Thirty years later, Grey Gardens and its new companion doc still intrigue.
Like many great artists, “Little” Edie Beale received the veneration she always deserved only after her death. It’s been more than four years since she died, and 30 since she first twirled and shrieked her way into the hearts of moviegoers via the Maysles brothers’ documentary Grey Gardens, but her public profile has never been higher. Her personal style, a sort of trash-heap chic (maxim: “You can always take off the skirt and use it as a cape”), is copied in fashion-magazine spreads. She’s been rhapsodized by Rufus Wainwright and The Gilmore Girls. Two productions about her life are under way—a musical that’s on Broadway and a biopic (starring Drew Barrymore) that will hit theaters next year. There’s never been a better time to be the fame-hungry Beale.
And there’s never been a better time to watch the newly reissued Grey Gardens. The movie endures because it supplies layer upon layer for viewers to peel away and chew on. Superficially, it’s the story of a once-rich mother in her seventies and a daughter in her fifties who live in squalor and bicker. If the film bores upon first viewing (and it often does), it’s because the ear must be trained to appreciate the offbeat rhythm of Big and Little Edie’s dialogue (some advice: watch it with the subtitles on). These women have confined themselves to two filthy, cat-ridden rooms in a 28-room East Hampton mansion that’s decaying around them. They live surrounded by the reminder of their former aristocracy (not to mention virtual American royalty—Big Edie was Jackie Onassis’s aunt). Gardens is a study of two singularly staunch characters, but it’s also a cautionary tale about what happens when you’re shaken from the American Dream.
Little Edie is the more talkative, mobile and obsequious of the two, and so she emerges as Gardens’ star. And what a star she is. She’s prone to rambling tangents, flights of fancy, delusions of grandeur and plain old delusions. She earnestly tells the camera, “I see myself as a little girl.” Little Edie giggles all along the way, and like the best camp, she leaves the viewer unsure of how to respond: Do we laugh with or at her?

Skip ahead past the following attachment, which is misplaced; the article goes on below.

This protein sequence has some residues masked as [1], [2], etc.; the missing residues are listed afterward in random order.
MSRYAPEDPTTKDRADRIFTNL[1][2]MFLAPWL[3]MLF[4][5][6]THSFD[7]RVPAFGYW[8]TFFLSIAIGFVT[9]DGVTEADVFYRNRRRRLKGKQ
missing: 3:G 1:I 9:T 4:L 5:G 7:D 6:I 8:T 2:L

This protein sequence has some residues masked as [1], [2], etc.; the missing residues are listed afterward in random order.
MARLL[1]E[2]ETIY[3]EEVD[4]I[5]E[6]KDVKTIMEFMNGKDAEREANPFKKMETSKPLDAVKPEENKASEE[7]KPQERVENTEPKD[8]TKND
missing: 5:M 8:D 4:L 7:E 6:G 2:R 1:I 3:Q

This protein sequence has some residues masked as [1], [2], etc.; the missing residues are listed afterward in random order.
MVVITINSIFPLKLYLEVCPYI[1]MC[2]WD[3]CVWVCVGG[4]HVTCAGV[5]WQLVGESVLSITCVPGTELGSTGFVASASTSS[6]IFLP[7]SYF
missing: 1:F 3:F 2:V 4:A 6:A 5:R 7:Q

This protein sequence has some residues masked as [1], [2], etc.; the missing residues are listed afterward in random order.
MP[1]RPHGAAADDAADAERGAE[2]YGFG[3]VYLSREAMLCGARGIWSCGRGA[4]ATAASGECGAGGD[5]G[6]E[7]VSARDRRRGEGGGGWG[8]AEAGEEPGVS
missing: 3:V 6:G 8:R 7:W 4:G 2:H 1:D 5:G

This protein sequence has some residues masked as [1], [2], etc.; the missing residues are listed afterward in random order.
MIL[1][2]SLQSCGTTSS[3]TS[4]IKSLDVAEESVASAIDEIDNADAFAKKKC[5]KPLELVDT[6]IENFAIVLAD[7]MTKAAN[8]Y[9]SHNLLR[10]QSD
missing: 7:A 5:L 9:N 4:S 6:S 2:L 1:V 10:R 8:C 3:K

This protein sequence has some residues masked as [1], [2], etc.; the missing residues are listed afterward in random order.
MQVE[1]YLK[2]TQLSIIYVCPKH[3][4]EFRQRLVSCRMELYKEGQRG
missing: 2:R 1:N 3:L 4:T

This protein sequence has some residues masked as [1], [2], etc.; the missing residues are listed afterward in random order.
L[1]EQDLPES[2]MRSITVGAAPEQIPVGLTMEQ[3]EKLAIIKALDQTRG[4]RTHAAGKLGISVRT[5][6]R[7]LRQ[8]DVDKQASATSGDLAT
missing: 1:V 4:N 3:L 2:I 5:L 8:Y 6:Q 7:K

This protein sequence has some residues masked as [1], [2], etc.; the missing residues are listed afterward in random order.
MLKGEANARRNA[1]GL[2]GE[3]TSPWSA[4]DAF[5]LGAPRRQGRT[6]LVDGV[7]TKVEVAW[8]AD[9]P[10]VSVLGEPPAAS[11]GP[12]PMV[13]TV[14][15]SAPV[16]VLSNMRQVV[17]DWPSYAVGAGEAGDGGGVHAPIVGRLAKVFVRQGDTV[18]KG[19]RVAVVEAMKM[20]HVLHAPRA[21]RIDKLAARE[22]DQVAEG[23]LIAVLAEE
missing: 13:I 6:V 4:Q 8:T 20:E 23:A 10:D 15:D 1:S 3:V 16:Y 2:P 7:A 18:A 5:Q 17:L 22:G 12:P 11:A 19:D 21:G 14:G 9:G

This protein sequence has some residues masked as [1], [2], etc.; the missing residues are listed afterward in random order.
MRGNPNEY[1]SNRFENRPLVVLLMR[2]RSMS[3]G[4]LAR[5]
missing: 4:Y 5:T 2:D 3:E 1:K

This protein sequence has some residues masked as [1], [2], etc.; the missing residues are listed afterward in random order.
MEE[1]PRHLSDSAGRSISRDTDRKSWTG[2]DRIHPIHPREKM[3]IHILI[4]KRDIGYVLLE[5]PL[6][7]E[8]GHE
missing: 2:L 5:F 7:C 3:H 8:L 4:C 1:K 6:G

That this is real life captured adds another dimension that allows Gardens to transcend camp altogether—can we even laugh at all, or do we cry at the overall state of these women’s lives? The film, much to its credit and enduring capacity to fascinate, offers no guidance. One of the most pervasive critiques of Gardens is that it exploited the Beales, who were often perceived as unstable. But if the Beales weren’t crazy, turning the camera off would have been more condescending than letting it roll. For what the Maysleses present is a mother-daughter act who don’t so much communicate as entertain, who sing at each other and stage melodramatic scenes that explore codependency. They are born performers who are finally in their element.
The Beales of Grey Gardens is a new film made of previously unseen footage compiled by Albert Maysles (David died in 1987). During the intro feature on the DVD, Albert gushes that interest in the movie “never stops.” Beales may supply a demand, but it has an agenda, too. It hits the ground showboating, as Little Edie sings “You Oughta Be in Pictures” to the camera, laughing and frequently interrupting herself. We understand just how self-aware Edie is when, one scene later, she sits on the porch and talks about the importance of having her life filmed, since she doesn’t want anyone playing her in a movie and can’t be bothered to write it all down. By placing this up front, Maysles counters the criticism that’s probably plagued him for the past 30 years: How can he be held responsible for exploiting someone so eager to be exploited?
Little Edie’s self-awareness unfurls as she talks about East Hampton’s reaction to the Beales’ squalid lifestyle (“We annoyed everybody”) and the allegations of mental illness (“No Beale is schizophrenic. They’re too strong!”). This shading in of details would be lost on someone unfamiliar with the first film, and so Beales is a sort of cult preserver. Beyond its pointed inclusions, the film offers more bickering, more hilarity, more sadness, more cats, more raccoons, more Maysles. Ultimately, it’s more of the same. Fans of the original will understand just how special that makes it.
Grey Gardens and The Beales of Grey Gardens are available Tuesday 5 from the Criterion Collection ($49.95).